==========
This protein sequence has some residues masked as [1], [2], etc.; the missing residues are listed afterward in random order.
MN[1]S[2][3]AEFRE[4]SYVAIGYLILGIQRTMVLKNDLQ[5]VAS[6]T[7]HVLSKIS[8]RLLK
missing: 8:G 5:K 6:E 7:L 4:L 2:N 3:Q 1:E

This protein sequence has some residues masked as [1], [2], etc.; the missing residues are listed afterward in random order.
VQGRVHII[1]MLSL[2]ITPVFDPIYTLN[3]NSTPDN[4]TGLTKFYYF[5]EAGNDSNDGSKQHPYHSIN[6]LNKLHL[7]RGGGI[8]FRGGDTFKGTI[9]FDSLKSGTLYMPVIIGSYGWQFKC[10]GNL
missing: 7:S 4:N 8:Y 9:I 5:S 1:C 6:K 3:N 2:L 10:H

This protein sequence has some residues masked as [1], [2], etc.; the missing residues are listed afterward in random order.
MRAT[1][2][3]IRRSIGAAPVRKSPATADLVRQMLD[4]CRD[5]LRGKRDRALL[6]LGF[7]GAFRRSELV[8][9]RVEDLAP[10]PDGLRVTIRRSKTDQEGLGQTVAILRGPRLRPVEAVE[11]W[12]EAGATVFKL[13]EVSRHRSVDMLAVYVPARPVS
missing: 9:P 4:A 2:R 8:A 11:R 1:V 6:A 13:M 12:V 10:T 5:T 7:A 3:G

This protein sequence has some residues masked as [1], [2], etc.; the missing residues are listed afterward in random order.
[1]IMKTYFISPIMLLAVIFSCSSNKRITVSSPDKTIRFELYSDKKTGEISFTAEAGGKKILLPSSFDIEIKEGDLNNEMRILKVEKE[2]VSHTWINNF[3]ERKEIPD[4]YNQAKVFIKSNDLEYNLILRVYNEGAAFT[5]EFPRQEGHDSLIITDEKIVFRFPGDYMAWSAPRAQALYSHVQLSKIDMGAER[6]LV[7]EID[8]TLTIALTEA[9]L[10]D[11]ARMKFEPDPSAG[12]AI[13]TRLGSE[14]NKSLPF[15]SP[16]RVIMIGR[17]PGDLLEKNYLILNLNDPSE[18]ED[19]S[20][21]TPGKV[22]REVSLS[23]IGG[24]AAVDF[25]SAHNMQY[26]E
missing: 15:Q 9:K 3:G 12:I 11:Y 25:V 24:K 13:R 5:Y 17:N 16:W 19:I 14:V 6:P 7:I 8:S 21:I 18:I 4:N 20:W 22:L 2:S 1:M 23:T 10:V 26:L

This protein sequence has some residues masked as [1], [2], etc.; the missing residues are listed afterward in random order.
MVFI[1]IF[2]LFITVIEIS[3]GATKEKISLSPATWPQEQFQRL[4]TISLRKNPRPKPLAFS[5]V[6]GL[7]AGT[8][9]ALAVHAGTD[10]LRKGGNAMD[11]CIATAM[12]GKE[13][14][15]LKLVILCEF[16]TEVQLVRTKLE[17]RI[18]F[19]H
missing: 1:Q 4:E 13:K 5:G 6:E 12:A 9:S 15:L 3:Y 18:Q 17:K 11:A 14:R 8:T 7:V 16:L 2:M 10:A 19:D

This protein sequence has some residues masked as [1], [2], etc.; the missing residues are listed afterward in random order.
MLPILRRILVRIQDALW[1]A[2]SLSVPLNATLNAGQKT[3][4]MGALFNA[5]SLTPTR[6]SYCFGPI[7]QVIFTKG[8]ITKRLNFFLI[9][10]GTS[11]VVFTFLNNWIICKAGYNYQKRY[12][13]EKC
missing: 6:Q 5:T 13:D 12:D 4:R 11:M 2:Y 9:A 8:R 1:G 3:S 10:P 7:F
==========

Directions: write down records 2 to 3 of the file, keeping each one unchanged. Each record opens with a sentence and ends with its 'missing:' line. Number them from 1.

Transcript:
This protein sequence has some residues masked as [1], [2], etc.; the missing residues are listed afterward in random order.
VQGRVHII[1]MLSL[2]ITPVFDPIYTLN[3]NSTPDN[4]TGLTKFYYF[5]EAGNDSNDGSKQHPYHSIN[6]LNKLHL[7]RGGGI[8]FRGGDTFKGTI[9]FDSLKSGTLYMPVIIGSYGWQFKC[10]GNL
missing: 7:S 4:N 8:Y 9:I 5:S 1:C 6:K 3:N 2:L 10:H

This protein sequence has some residues masked as [1], [2], etc.; the missing residues are listed afterward in random order.
MRAT[1][2][3]IRRSIGAAPVRKSPATADLVRQMLD[4]CRD[5]LRGKRDRALL[6]LGF[7]GAFRRSELV[8][9]RVEDLAP[10]PDGLRVTIRRSKTDQEGLGQTVAILRGPRLRPVEAVE[11]W[12]EAGATVFKL[13]EVSRHRSVDMLAVYVPARPVS
missing: 9:P 4:A 2:R 8:A 11:R 1:V 6:A 13:M 12:V 10:T 5:T 7:A 3:G